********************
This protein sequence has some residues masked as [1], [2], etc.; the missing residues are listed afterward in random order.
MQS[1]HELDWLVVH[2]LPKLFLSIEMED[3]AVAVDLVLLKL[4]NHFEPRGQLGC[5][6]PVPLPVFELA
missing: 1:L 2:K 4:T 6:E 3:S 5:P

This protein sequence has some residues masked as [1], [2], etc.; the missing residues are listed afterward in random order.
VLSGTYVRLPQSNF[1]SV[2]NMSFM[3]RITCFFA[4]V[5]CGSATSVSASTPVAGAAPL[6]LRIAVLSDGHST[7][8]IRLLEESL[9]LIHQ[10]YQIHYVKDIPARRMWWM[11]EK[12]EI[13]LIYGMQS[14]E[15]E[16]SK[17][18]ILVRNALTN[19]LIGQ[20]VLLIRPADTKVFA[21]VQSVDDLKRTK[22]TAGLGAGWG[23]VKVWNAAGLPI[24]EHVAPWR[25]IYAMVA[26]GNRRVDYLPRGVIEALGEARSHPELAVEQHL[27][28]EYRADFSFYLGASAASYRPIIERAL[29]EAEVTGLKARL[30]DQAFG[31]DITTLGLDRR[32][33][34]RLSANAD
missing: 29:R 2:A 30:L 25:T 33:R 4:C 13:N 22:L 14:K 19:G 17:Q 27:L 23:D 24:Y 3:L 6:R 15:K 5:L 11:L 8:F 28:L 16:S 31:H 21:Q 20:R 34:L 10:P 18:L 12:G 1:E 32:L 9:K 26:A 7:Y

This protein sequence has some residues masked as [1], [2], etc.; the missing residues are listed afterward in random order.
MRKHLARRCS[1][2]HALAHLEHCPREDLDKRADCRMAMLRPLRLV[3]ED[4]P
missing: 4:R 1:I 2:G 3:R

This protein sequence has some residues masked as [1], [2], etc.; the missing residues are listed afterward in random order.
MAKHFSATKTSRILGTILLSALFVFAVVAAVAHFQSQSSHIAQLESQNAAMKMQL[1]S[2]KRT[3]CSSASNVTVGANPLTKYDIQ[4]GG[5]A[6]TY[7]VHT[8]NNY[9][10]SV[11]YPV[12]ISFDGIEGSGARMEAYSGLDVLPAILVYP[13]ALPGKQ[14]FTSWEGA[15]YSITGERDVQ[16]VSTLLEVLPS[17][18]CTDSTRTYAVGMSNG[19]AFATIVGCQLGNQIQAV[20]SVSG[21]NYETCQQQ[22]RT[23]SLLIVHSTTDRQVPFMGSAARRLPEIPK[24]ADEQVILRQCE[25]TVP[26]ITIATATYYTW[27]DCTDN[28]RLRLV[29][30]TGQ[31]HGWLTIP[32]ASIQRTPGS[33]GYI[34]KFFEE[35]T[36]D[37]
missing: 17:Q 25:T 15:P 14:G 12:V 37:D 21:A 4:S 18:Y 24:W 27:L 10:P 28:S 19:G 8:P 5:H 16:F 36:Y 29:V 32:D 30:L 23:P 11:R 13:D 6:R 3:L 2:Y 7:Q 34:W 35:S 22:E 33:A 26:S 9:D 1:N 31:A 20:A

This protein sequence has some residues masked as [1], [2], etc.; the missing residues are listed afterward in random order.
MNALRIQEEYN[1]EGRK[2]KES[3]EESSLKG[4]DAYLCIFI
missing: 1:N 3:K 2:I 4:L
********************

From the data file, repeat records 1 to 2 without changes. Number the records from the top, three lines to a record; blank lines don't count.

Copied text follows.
This protein sequence has some residues masked as [1], [2], etc.; the missing residues are listed afterward in random order.
MQS[1]HELDWLVVH[2]LPKLFLSIEMED[3]AVAVDLVLLKL[4]NHFEPRGQLGC[5][6]PVPLPVFELA
missing: 1:L 2:K 4:T 6:E 3:S 5:P

This protein sequence has some residues masked as [1], [2], etc.; the missing residues are listed afterward in random order.
VLSGTYVRLPQSNF[1]SV[2]NMSFM[3]RITCFFA[4]V[5]CGSATSVSASTPVAGAAPL[6]LRIAVLSDGHST[7][8]IRLLEESL[9]LIHQ[10]YQIHYVKDIPARRMWWM[11]EK[12]EI[13]LIYGMQS[14]E[15]E[16]SK[17][18]ILVRNALTN[19]LIGQ[20]VLLIRPADTKVFA[21]VQSVDDLKRTK[22]TAGLGAGWG[23]VKVWNAAGLPI[24]EHVAPWR[25]IYAMVA[26]GNRRVDYLPRGVIEALGEARSHPELAVEQHL[27][28]EYRADFSFYLGASAASYRPIIERAL[29]EAEVTGLKARL[30]DQAFG[31]DITTLGLDRR[32][33][34]RLSANAD
missing: 29:R 2:A 30:L 25:T 33:R 4:C 13:N 22:L 14:K 19:G 17:Q 27:L 23:D 24:Y 3:L 6:R 15:K 5:L 11:L 8:F 28:L 16:S 31:H 21:Q 20:R 34:L 10:P 18:L 12:G 1:E 32:L 9:K 26:A 7:Y